Friday, 18 March 2011

saftey on the ice

Know the weather, water

The urge to get on the ice right now may be overwhelming. However, a day of risky fishing and the potential for a disaster is far outweighed by a winter full of good, safe ice fishing.

Important factors in good ice formation include:

Steady sub-freezing temperatures; the colder it is for a longer period of time results in a better freeze up of lake waters.

Calm days and nights; the less the wind blows, the faster and more solid ice freezes.

Water type; if the lake you fish on or are looking to walk on is high in salinity, or is a large body of water or is spring-fed, it will freeze at a slower rate than that of a smaller clearer lake.

Heavy snows; if there has been a lot of precipitation in the form of snow (or worse, rain) the formation of good ice is hindered. Pay attention to the amount and type of accumulations that have occurred recently.

Vegetation; shoreline plants result in thinner ice. Cattail stands and tree roots near the water’s edge can weaken ice and slow formation. Avoid these areas when possible.

Location-specific factors; if there are springs, feeder creeks or aquifers that put water into the lake, make sure you know where those areas are to avoid weak ice. The more moving water in a location, the less solid the ice will be. Pay close attention to the weather, and talk to local tackle shops and fishing guides about ice formation, as they are usually the first to know.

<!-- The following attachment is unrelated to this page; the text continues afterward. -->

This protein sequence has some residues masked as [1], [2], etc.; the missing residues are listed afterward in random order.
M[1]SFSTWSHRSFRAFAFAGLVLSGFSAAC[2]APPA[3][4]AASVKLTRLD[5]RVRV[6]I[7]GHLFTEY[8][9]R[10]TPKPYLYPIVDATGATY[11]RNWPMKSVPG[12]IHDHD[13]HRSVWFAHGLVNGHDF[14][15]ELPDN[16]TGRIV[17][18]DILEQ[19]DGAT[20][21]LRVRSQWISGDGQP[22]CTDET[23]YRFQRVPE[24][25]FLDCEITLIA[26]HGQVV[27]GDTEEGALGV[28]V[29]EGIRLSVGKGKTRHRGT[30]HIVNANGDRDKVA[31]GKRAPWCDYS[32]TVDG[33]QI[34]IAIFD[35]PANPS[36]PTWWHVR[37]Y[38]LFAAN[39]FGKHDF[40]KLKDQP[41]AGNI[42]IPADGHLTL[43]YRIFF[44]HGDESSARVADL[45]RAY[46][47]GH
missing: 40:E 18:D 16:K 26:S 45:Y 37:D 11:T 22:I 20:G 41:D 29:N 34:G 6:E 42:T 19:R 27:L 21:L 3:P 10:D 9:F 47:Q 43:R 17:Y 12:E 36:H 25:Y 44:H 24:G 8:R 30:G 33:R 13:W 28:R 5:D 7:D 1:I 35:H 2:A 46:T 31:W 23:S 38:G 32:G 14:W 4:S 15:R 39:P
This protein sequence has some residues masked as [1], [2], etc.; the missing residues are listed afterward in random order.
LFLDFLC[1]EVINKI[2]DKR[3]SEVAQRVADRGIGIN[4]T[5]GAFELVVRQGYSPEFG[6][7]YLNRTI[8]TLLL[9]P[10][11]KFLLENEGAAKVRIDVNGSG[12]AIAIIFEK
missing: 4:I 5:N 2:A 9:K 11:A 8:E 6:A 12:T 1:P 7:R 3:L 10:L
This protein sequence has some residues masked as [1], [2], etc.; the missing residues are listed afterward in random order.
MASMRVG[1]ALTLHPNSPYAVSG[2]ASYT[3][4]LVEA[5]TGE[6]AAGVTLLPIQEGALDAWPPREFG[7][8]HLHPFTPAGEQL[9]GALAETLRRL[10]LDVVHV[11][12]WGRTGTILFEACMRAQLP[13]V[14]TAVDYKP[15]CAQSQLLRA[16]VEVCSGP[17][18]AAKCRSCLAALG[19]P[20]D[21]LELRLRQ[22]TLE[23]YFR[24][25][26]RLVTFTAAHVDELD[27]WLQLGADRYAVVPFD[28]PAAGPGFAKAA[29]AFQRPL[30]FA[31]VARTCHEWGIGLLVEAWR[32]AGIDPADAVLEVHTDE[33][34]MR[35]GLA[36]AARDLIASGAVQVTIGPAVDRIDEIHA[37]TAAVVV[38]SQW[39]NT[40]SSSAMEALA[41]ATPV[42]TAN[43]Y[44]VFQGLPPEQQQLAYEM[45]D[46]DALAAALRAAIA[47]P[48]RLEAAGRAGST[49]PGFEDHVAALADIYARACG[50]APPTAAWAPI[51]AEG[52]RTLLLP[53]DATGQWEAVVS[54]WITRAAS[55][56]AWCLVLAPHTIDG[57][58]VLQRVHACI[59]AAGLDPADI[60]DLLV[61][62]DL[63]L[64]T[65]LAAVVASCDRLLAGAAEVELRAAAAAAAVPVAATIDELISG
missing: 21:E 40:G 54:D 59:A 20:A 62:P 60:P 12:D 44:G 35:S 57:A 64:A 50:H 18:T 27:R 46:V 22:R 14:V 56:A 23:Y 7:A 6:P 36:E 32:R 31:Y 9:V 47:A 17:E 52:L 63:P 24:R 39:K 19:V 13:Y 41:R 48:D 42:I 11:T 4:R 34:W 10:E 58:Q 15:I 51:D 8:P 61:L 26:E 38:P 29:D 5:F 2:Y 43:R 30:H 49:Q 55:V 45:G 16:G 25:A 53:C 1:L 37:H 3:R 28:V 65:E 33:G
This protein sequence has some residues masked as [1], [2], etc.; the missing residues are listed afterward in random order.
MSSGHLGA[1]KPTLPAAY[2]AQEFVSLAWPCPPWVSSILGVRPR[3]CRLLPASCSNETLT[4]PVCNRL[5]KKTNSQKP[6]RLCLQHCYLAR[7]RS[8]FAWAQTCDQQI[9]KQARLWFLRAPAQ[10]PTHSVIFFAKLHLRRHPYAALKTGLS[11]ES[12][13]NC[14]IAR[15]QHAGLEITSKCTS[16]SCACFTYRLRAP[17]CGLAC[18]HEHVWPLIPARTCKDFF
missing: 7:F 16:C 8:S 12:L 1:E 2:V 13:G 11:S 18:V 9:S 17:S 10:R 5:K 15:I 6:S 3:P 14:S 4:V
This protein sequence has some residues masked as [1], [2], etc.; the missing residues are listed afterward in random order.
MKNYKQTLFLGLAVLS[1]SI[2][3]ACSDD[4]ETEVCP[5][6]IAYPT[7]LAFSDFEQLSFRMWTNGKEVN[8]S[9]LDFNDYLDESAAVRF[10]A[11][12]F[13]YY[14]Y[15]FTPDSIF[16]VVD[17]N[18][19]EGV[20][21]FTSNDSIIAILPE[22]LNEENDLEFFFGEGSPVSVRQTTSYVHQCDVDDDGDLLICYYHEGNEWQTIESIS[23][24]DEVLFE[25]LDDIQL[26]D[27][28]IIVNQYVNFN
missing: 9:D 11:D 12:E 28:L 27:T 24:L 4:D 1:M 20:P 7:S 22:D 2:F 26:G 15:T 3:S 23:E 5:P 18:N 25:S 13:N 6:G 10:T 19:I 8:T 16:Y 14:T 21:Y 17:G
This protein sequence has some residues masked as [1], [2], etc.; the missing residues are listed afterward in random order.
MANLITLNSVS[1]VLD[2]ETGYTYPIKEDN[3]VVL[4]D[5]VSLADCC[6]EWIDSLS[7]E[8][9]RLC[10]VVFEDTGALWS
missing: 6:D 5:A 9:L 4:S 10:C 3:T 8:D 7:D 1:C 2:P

One small step

When venturing out on to a recently frozen body of water there are some safety precautions that can help you be prepared for the worst. Bringing several important tools can assure that in the event of ice breakage and submersion, one can avoid hypothermia and survive.

The buddy system; the best idea is to NEVER venture on the ice alone. The buddy system virtually assures that another person will be along with you to help in case of a fall-in or broken ice.

Life jackets; they aren’t just for summer anymore. By wearing a personal floatation device (PFD) underneath a coat or overalls, personal buoyancy is increased, keeping the head and shoulders above water. This is especially important as cold water shocks the system, and when a person hits such cold water, a loss of breath often occurs, with less air in the lungs, the body is less apt to float. The added buoyancy of a PFD also aids in escape.

Spud bar; a long metal, or metal tipped wood pole can be used to probe unsure areas of ice, and can also be used as a walking stick when traveling on slick areas as well.; There are many types of safety spikes, designed to give traction to an ice adventurer, should he break through. Pairs can be bought at stores such as Fleet Farm or Scheels. However, the best safety spikes can be made of wooden dowels and nails at home. By putting a nail into one-inch diameter dowels that fit into your hands, you have created a floating tool that could very well save your life. Connect the two dowels with eye-hooks and a durable cord to have them comfortably hang around your neck to be used at a moment’s notice.


flypredator said...

At least he wasn't driving....

dave lindsay said...

"just going to pick up some ice honey"

Raz said...

Ken's chillin'